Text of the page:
It is time to teach colonial history in British schools – commentary

The Most Revolutionary Act

Growing up in Britain, I knew nothing of the many crimes the British Empire had committed against my Iraqi ancestors.

Ruqaya Izzidienby Ruqaya Izzidien
Members of the Mesopotamia Commission at the 1921 Cairo Conference, including Gertrude Bell, T E Lawrence (fourth from the right, second row) and Winston Churchill (centre front row) [Getty]
Members of the Mesopotamia Commission at the 1921 Cairo Conference, including Gertrude Bell, T E Lawrence (fourth from the right, second row) and Winston Churchill (centre front row) [Getty]

If you grew up in Britain, like me, you probably would not be able to recall being taught anything substantial about British colonial history in school.

The British curriculum dedicates plenty of attention to the violence of others – in Nazi Germany or during the American Civil War – and goes into great detail on a few events in medieval and pre-Victorian English history, like the Plague, the Great Fire of London, and the reign of Henry VIII. But a British school would not teach you anything about the brutality of British colonialism.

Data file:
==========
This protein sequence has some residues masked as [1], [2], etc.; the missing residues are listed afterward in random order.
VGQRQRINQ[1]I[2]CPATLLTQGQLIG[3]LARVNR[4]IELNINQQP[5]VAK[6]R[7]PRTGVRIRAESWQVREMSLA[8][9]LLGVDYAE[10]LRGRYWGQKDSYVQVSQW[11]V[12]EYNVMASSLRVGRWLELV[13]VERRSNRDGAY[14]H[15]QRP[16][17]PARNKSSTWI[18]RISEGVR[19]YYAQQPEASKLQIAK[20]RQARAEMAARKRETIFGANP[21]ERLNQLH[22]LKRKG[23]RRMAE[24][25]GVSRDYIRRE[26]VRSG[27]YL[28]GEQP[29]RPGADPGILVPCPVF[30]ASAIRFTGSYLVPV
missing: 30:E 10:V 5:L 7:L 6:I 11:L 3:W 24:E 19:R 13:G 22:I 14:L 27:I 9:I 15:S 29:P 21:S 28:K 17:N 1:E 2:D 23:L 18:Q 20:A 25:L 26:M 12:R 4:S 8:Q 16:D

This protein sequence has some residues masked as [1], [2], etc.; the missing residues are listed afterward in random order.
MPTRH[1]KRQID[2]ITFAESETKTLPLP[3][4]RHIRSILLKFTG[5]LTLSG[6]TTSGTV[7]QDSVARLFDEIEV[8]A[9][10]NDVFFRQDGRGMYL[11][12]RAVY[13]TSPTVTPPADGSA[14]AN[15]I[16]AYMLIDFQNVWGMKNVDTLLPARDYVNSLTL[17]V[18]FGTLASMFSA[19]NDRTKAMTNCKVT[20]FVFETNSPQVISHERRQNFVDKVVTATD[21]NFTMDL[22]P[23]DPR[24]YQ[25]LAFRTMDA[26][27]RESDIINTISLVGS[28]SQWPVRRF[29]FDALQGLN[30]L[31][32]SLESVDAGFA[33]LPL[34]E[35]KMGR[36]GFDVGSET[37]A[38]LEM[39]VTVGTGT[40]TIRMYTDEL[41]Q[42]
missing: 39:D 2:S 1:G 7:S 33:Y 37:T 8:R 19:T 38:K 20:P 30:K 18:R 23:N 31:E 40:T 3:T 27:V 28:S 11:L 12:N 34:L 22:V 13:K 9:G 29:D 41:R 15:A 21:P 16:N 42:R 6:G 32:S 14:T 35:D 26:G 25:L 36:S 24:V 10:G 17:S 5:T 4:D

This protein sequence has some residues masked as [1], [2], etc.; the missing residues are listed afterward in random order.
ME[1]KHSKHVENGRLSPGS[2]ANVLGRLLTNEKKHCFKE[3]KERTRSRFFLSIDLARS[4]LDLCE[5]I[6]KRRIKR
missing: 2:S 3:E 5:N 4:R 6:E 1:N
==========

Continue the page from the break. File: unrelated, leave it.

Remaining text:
We were told nothing of…

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Comments

  • Thompson  On September 3, 2018 at 6:20 pm

    The UK sides with the USA to exterminate the Iraqis into smithereens so how can anyone from the white world show any pity or remorse for the war crimes that they have caused to many countries for hundreds of years?

    Theresa May tried to force many Caribbean countries to adopt the white woman’s feminist values, which is a cloak for white imperialism because if locals aren’t able to have a say in the laws of their country, then why are foreigners forcing laws for their benefit?

    If I go to the GRA and ask them to change the tax rates for public servants, they will laugh at me, but how is it that Exxon can import the entire universe tax-free?

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